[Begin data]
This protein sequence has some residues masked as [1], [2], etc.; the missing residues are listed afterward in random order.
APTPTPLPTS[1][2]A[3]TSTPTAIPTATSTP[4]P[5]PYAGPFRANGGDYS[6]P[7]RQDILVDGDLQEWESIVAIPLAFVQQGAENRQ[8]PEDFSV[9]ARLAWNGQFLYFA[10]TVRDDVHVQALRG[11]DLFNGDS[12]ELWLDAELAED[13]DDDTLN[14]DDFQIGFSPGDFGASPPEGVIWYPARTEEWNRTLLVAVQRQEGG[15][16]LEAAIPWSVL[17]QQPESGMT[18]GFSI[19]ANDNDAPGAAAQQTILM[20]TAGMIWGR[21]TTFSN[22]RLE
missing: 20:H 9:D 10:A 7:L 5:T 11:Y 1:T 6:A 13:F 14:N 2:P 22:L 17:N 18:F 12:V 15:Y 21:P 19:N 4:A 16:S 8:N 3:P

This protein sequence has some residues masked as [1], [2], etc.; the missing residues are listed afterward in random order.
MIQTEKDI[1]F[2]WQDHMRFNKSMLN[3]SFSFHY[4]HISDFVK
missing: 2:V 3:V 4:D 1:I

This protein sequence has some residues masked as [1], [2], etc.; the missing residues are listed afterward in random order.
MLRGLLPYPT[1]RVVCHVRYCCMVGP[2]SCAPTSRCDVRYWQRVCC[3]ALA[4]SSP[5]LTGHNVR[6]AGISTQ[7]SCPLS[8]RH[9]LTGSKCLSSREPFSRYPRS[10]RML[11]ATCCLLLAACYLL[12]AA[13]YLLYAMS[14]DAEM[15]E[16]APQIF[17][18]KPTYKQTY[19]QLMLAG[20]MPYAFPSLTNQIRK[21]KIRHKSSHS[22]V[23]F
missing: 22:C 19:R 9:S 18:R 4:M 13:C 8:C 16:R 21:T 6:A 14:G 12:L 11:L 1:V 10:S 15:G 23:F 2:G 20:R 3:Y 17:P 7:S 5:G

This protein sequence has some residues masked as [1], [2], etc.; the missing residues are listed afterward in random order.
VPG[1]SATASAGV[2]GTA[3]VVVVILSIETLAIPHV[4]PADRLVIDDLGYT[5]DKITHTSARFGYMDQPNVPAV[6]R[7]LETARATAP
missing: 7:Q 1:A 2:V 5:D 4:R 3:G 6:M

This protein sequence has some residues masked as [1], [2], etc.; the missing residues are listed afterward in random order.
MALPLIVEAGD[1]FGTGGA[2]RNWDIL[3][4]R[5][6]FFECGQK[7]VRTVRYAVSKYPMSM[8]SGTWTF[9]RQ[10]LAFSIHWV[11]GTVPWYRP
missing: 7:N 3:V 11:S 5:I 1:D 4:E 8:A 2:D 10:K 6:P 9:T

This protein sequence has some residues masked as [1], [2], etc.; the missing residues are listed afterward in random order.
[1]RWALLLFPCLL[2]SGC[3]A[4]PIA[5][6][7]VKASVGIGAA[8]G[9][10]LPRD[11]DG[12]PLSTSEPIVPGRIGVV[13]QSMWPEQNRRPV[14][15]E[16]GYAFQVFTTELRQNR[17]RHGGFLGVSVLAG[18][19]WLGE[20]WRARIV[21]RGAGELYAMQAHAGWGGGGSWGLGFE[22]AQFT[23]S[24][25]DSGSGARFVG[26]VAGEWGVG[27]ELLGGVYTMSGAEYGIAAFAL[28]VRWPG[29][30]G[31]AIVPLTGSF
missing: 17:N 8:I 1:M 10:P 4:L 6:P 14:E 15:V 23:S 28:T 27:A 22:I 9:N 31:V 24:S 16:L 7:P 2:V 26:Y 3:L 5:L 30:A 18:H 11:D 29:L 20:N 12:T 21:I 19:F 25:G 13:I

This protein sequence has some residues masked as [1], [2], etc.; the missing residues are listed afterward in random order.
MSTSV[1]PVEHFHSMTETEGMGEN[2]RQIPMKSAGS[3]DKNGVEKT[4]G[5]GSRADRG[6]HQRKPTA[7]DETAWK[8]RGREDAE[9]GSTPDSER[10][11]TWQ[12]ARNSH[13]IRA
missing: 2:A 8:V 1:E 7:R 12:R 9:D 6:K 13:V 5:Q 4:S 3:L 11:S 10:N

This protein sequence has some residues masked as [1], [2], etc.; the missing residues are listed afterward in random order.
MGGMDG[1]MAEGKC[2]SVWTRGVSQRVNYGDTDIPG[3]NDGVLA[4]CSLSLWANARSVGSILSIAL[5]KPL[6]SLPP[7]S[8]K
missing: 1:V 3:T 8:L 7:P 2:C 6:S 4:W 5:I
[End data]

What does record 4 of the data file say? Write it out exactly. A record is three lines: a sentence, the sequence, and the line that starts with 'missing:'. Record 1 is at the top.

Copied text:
This protein sequence has some residues masked as [1], [2], etc.; the missing residues are listed afterward in random order.
VPG[1]SATASAGV[2]GTA[3]VVVVILSIETLAIPHV[4]PADRLVIDDLGYT[5]DKITHTSARFGYMDQPNVPAV[6]R[7]LETARATAP
missing: 7:Q 1:A 2:V 5:D 4:R 3:G 6:M